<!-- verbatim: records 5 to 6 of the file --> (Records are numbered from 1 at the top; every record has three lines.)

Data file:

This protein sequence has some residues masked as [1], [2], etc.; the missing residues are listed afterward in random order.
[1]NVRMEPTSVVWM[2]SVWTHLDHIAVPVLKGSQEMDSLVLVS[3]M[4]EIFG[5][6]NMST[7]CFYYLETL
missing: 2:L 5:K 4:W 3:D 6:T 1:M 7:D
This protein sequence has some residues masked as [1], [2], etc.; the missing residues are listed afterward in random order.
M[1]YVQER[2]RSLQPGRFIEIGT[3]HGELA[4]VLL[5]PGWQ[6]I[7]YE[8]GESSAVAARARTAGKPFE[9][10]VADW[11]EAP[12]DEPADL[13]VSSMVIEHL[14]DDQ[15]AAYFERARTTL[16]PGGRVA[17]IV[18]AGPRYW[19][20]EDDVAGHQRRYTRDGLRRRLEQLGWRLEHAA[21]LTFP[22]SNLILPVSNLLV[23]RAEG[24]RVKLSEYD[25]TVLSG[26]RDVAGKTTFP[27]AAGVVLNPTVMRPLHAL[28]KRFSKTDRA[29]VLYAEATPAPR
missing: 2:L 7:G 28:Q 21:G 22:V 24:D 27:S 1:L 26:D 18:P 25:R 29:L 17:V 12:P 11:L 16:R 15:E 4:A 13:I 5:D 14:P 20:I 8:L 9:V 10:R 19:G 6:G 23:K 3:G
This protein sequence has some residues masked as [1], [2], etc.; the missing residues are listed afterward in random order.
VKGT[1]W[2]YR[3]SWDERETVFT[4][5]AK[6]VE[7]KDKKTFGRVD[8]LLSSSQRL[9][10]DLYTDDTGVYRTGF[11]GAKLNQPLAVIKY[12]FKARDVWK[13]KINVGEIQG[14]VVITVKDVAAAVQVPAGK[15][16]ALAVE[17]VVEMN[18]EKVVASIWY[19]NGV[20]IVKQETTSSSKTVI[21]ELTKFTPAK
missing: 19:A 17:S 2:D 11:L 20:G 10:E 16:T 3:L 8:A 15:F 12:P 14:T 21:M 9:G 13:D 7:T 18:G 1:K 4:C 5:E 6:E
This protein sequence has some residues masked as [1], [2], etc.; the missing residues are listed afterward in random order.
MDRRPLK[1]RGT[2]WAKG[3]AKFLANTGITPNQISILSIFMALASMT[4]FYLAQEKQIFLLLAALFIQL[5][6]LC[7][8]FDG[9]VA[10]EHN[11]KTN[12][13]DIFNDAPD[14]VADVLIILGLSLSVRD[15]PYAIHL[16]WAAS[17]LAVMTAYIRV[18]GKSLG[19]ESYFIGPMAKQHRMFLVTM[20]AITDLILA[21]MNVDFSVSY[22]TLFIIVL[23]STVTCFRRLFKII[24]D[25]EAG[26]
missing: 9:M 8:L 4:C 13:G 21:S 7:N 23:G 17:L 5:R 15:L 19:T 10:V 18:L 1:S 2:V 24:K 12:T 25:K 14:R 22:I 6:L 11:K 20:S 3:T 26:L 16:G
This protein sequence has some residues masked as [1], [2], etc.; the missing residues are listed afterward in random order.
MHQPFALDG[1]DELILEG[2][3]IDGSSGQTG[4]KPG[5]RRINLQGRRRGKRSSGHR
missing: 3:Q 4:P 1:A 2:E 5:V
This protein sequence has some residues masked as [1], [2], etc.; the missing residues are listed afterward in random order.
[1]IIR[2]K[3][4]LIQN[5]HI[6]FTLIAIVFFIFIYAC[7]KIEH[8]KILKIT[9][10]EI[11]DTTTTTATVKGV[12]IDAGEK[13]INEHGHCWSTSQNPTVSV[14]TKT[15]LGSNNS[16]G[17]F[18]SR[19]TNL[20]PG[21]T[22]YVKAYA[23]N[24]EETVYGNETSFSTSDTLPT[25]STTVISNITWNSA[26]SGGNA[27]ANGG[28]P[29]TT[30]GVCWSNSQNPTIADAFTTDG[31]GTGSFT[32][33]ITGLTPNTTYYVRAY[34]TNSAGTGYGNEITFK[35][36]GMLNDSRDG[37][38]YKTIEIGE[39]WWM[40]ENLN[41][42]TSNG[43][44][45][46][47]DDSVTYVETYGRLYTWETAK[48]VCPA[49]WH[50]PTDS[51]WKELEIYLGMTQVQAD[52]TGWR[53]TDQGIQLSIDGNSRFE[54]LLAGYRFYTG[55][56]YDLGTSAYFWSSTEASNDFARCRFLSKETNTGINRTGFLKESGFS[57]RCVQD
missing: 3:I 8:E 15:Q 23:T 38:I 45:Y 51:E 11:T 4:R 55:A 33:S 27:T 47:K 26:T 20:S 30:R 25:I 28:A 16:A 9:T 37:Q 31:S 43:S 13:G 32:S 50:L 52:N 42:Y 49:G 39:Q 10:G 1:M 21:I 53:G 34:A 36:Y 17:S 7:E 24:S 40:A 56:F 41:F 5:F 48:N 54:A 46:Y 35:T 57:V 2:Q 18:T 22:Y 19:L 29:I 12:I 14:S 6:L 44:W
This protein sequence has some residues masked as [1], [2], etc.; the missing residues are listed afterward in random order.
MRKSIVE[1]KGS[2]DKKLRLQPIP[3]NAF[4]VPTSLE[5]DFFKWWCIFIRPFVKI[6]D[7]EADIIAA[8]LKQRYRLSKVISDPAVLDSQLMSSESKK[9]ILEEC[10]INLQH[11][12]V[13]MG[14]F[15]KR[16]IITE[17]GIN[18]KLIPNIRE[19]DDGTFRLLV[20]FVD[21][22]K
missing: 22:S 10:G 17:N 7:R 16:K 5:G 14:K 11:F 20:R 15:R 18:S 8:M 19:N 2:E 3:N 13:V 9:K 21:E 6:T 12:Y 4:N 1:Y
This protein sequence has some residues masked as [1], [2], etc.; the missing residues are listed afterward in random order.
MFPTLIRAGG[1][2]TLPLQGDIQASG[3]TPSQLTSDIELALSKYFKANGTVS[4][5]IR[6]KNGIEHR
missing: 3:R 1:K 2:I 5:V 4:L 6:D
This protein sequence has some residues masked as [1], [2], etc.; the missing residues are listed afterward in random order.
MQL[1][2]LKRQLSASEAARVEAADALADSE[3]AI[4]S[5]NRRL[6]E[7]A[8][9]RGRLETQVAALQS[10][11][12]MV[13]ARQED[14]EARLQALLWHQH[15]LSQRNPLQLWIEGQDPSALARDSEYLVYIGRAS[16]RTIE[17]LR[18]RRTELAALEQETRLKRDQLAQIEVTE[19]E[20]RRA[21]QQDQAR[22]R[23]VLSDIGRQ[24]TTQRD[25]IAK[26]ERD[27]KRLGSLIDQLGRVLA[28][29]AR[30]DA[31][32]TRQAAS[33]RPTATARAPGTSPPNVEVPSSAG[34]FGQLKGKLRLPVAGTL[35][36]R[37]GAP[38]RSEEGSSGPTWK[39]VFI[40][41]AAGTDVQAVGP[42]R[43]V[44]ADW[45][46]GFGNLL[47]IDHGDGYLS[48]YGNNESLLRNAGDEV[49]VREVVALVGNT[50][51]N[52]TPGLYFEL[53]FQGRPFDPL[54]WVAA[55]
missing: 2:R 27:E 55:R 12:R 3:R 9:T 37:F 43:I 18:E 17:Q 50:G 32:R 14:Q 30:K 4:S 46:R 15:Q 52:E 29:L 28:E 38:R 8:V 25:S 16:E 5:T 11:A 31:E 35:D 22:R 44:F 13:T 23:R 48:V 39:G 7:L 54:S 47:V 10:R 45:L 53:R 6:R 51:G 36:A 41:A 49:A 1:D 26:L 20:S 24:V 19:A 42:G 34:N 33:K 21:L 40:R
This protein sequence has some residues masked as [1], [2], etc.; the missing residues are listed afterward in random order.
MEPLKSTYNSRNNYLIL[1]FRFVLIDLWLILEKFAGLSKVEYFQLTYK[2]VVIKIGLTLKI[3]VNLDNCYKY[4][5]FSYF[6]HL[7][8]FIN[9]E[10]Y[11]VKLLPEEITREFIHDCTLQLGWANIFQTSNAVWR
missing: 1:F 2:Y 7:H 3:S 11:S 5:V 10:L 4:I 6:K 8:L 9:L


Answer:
This protein sequence has some residues masked as [1], [2], etc.; the missing residues are listed afterward in random order.
MHQPFALDG[1]DELILEG[2][3]IDGSSGQTG[4]KPG[5]RRINLQGRRRGKRSSGHR
missing: 3:Q 4:P 1:A 2:E 5:V
This protein sequence has some residues masked as [1], [2], etc.; the missing residues are listed afterward in random order.
[1]IIR[2]K[3][4]LIQN[5]HI[6]FTLIAIVFFIFIYAC[7]KIEH[8]KILKIT[9][10]EI[11]DTTTTTATVKGV[12]IDAGEK[13]INEHGHCWSTSQNPTVSV[14]TKT[15]LGSNNS[16]G[17]F[18]SR[19]TNL[20]PG[21]T[22]YVKAYA[23]N[24]EETVYGNETSFSTSDTLPT[25]STTVISNITWNSA[26]SGGNA[27]ANGG[28]P[29]TT[30]GVCWSNSQNPTIADAFTTDG[31]GTGSFT[32][33]ITGLTPNTTYYVRAY[34]TNSAGTGYGNEITFK[35][36]GMLNDSRDG[37][38]YKTIEIGE[39]WWM[40]ENLN[41][42]TSNG[43][44][45][46][47]DDSVTYVETYGRLYTWETAK[48]VCPA[49]WH[50]PTDS[51]WKELEIYLGMTQVQAD[52]TGWR[53]TDQGIQLSIDGNSRFE[54]LLAGYRFYTG[55][56]YDLGTSAYFWSSTEASNDFARCRFLSKETNTGINRTGFLKESGFS[57]RCVQD
missing: 3:I 8:E 15:Q 23:T 38:I 45:Y 51:E 11:T 4:R 55:A 33:S 27:T 47:K 26:T 20:S 30:R 25:I 28:A 16:A 9:T 37:Q 31:S 43:S 13:G 32:S 50:L 52:N 42:Y 49:G 39:Q 10:G 1:M 21:I 53:G 34:A 36:Y 17:S 7:E 24:S 40:A 56:F 41:F 5:F 48:N 54:A 46:Y 35:T 57:V 2:Q 18:T 22:Y 19:L 29:I 12:I 14:S 6:L 44:W